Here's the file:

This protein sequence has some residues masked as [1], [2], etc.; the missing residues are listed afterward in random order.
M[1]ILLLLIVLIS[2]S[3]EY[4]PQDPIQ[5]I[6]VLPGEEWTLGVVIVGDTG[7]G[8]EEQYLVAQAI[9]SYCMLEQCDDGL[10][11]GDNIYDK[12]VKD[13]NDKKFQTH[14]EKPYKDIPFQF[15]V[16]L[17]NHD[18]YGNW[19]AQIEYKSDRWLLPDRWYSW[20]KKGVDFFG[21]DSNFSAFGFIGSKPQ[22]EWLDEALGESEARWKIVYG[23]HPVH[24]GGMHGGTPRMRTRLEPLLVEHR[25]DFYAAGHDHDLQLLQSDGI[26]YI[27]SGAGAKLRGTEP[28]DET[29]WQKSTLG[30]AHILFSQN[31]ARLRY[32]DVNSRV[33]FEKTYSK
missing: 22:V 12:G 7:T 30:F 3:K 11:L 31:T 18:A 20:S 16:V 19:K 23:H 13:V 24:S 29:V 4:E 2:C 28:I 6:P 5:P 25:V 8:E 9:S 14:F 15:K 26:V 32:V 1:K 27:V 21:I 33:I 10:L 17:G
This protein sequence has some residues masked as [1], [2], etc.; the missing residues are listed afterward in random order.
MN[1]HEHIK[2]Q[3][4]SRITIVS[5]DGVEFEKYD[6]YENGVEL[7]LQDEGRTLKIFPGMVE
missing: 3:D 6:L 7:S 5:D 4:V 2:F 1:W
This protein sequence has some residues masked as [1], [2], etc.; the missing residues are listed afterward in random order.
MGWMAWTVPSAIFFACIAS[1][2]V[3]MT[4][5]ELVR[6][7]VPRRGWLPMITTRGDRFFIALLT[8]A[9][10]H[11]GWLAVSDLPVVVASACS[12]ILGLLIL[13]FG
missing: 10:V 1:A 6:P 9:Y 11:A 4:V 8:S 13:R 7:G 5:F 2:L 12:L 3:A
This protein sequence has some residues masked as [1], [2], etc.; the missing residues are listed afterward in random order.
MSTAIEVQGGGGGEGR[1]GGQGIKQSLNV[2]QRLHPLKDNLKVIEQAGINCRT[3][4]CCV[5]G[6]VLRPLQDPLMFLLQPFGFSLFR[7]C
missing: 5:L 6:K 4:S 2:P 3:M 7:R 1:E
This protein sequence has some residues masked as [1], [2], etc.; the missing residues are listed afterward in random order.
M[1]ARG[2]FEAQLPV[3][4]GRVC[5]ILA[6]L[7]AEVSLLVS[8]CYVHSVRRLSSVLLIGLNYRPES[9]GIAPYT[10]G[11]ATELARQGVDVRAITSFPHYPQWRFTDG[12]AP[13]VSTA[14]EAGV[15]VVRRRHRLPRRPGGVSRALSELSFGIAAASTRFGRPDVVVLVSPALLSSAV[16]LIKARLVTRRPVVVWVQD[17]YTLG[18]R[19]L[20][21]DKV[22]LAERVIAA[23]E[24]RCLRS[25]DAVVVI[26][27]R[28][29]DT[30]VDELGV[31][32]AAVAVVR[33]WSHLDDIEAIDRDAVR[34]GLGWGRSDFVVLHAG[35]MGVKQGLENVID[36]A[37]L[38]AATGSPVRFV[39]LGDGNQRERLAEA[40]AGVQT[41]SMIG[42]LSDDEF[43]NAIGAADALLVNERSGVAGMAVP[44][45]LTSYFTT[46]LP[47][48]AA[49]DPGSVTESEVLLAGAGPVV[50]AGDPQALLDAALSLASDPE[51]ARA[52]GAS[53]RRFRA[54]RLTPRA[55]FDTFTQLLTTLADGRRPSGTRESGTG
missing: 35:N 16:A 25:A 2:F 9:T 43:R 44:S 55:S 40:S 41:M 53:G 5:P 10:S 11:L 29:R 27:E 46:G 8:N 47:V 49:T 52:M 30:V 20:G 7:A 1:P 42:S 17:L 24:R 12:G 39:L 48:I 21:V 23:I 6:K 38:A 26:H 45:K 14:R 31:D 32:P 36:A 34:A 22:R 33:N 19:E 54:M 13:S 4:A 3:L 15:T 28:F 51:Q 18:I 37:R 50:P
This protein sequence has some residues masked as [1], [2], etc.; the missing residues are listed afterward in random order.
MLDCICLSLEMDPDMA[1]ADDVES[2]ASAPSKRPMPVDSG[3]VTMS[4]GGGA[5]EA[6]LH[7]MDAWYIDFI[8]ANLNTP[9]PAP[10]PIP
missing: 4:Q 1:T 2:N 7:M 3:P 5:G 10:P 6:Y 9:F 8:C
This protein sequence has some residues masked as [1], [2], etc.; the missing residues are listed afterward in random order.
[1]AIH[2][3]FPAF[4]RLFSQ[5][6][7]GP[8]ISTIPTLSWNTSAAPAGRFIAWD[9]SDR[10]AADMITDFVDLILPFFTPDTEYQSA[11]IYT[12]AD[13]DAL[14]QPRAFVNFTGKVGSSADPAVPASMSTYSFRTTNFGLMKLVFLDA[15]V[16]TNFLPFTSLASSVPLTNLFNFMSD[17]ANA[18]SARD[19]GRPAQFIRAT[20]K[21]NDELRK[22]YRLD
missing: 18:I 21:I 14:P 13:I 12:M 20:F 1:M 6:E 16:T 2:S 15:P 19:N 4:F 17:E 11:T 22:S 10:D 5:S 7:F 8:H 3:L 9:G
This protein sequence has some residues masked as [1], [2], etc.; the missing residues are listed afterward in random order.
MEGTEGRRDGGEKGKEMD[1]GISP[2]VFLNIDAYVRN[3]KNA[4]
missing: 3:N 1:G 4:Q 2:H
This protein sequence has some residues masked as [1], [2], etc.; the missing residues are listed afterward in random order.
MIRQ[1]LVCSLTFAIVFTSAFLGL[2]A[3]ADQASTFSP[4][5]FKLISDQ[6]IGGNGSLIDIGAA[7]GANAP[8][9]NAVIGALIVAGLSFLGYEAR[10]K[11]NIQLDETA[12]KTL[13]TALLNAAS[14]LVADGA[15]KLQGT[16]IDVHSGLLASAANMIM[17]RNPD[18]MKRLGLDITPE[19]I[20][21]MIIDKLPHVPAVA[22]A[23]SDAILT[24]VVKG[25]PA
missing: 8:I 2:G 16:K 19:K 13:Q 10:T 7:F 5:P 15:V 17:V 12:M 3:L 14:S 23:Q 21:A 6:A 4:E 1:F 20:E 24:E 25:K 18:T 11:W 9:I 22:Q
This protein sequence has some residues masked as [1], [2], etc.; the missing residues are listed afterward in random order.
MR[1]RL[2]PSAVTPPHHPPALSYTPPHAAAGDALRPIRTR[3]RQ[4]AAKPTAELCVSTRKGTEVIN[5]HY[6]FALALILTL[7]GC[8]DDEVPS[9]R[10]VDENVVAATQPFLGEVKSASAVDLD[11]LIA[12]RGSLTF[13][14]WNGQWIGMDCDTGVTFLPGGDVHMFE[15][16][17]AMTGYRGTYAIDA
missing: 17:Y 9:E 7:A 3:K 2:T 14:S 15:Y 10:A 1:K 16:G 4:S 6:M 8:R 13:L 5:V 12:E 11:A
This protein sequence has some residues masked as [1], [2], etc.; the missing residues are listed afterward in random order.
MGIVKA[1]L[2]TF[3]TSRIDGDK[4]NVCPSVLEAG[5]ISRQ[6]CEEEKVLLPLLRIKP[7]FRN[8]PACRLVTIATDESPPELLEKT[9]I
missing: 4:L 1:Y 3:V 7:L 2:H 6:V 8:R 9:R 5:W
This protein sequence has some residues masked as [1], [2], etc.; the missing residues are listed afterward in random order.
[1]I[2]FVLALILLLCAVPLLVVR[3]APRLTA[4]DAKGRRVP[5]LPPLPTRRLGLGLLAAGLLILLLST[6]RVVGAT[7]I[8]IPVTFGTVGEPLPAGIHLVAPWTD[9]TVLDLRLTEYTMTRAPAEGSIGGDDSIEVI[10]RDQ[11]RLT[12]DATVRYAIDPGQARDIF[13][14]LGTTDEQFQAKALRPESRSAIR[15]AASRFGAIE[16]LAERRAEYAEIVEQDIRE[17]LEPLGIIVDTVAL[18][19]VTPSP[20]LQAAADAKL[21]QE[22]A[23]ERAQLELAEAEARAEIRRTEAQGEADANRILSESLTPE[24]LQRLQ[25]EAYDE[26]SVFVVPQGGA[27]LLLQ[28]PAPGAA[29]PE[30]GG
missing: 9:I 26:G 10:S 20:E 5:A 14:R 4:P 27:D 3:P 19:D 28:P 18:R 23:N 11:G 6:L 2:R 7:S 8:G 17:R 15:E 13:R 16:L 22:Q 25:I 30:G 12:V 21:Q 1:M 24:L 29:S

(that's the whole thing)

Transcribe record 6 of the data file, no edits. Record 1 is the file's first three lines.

This protein sequence has some residues masked as [1], [2], etc.; the missing residues are listed afterward in random order.
MLDCICLSLEMDPDMA[1]ADDVES[2]ASAPSKRPMPVDSG[3]VTMS[4]GGGA[5]EA[6]LH[7]MDAWYIDFI[8]ANLNTP[9]PAP[10]PIP
missing: 4:Q 1:T 2:N 7:M 3:P 5:G 10:P 6:Y 9:F 8:C